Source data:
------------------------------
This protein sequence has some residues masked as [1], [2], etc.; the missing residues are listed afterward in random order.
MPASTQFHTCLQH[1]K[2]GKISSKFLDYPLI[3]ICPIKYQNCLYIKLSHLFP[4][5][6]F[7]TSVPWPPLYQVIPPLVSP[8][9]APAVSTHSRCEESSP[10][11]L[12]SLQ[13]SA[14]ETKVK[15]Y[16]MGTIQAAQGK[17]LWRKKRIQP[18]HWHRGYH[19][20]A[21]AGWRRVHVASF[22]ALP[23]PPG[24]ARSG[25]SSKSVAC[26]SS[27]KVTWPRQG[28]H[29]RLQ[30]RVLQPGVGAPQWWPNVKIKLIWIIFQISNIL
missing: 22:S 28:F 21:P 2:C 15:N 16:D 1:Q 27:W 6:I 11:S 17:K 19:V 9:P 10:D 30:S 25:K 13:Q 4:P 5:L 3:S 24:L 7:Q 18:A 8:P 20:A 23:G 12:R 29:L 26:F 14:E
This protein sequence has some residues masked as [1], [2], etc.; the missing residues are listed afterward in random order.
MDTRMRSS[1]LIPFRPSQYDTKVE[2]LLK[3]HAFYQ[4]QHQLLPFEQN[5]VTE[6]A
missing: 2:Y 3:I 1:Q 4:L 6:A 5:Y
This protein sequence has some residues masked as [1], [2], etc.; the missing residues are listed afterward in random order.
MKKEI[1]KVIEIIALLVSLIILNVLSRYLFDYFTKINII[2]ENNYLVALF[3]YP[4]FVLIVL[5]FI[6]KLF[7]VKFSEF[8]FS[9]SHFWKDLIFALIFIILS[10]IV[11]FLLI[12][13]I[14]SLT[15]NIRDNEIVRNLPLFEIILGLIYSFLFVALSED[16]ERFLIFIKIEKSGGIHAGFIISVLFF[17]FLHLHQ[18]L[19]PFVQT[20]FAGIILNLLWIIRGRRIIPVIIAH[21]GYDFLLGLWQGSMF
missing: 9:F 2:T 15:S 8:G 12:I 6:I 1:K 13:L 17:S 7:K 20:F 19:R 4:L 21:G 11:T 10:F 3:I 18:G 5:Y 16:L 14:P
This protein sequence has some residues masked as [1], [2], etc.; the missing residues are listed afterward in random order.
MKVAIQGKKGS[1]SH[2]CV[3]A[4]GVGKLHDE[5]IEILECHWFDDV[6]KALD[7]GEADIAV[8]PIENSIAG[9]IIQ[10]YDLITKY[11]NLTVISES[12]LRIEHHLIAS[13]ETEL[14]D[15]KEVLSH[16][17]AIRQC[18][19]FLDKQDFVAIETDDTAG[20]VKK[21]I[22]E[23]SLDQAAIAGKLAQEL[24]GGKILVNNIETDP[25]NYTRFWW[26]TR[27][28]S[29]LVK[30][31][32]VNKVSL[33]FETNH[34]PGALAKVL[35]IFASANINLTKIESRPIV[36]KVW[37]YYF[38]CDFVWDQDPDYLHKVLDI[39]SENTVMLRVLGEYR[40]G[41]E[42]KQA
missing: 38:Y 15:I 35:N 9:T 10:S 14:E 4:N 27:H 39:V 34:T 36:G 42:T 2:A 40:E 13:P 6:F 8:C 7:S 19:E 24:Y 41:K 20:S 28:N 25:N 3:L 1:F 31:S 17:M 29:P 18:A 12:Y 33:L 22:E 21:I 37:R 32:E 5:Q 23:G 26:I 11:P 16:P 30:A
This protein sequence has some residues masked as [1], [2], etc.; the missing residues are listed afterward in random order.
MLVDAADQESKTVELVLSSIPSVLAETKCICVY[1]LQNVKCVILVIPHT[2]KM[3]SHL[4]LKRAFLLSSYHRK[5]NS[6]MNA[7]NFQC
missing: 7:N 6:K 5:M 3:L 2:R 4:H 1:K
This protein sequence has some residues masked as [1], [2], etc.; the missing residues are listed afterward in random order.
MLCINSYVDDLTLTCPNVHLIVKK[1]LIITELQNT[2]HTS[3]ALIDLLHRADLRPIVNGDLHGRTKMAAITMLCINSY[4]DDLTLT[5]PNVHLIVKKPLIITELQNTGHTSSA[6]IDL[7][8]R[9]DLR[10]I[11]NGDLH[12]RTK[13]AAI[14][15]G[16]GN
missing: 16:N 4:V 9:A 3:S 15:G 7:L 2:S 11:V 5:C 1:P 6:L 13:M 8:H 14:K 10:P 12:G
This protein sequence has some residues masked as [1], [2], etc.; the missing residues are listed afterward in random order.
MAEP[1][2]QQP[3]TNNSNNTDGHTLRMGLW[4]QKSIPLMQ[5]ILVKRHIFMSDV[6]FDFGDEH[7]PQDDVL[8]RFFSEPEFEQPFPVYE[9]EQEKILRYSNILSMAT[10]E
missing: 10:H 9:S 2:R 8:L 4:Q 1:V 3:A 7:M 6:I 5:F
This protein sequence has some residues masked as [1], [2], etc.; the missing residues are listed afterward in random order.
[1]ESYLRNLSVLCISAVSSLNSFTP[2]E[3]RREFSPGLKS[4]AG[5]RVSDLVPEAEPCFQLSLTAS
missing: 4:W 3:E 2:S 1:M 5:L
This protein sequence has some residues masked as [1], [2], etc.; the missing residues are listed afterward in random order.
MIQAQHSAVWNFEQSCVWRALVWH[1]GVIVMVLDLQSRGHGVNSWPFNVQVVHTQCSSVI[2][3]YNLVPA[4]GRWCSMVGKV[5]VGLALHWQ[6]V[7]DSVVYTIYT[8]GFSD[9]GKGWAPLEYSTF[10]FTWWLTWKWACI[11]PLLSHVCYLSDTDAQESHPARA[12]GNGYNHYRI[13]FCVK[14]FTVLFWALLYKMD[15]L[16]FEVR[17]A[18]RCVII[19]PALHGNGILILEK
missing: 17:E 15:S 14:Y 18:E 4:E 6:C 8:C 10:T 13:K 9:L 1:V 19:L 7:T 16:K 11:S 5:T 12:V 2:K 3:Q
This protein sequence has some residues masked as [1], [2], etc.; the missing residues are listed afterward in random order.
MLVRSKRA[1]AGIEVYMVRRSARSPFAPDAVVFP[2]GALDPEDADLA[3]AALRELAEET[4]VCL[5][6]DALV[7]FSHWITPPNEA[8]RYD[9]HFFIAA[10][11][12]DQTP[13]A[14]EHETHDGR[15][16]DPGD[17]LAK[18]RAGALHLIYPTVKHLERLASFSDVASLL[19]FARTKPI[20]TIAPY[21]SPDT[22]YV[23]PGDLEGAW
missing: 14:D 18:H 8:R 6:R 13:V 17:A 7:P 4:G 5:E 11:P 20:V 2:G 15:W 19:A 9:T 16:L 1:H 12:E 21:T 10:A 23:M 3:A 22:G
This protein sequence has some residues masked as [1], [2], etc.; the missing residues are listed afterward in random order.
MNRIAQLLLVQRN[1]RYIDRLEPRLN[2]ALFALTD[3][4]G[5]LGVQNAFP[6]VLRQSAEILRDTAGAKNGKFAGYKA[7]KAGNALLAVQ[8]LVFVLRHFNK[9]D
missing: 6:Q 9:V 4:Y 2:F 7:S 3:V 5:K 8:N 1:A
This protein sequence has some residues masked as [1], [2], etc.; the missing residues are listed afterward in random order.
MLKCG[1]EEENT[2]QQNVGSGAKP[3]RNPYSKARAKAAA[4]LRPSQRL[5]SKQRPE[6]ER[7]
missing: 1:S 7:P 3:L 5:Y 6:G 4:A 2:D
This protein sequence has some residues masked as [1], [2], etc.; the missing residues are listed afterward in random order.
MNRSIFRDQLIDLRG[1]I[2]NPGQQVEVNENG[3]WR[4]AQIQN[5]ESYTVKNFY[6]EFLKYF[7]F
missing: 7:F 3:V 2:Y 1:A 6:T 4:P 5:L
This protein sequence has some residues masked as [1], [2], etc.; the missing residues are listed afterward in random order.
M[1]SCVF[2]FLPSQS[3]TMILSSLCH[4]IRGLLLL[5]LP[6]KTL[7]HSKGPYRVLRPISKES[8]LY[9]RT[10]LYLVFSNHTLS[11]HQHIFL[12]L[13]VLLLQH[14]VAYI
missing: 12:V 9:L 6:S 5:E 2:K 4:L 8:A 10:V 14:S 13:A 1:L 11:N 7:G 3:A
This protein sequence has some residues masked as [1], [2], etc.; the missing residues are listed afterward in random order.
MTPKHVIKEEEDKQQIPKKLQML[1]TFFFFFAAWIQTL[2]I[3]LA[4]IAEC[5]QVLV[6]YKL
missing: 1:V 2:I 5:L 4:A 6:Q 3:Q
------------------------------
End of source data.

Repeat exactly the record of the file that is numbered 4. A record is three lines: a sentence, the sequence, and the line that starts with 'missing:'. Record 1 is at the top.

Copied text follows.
This protein sequence has some residues masked as [1], [2], etc.; the missing residues are listed afterward in random order.
MKVAIQGKKGS[1]SH[2]CV[3]A[4]GVGKLHDE[5]IEILECHWFDDV[6]KALD[7]GEADIAV[8]PIENSIAG[9]IIQ[10]YDLITKY[11]NLTVISES[12]LRIEHHLIAS[13]ETEL[14]D[15]KEVLSH[16][17]AIRQC[18][19]FLDKQDFVAIETDDTAG[20]VKK[21]I[22]E[23]SLDQAAIAGKLAQEL[24]GGKILVNNIETDP[25]NYTRFWW[26]TR[27][28]S[29]LVK[30][31][32]VNKVSL[33]FETNH[34]PGALAKVL[35]IFASANINLTKIESRPIV[36]KVW[37]YYF[38]CDFVWDQDPDYLHKVLDI[39]SENTVMLRVLGEYR[40]G[41]E[42]KQA
missing: 38:Y 15:I 35:N 9:T 10:S 14:E 4:N 27:H 39:V 34:T 36:G 42:T 2:A 40:E 13:P 6:F 8:C 7:S 19:E 24:Y 41:K 20:S 28:N 25:N 3:L 1:F 31:S 17:M 29:P 18:A 12:Y 33:L 22:E 21:I 37:R 32:E 5:Q 23:G 26:I 11:P 16:P 30:A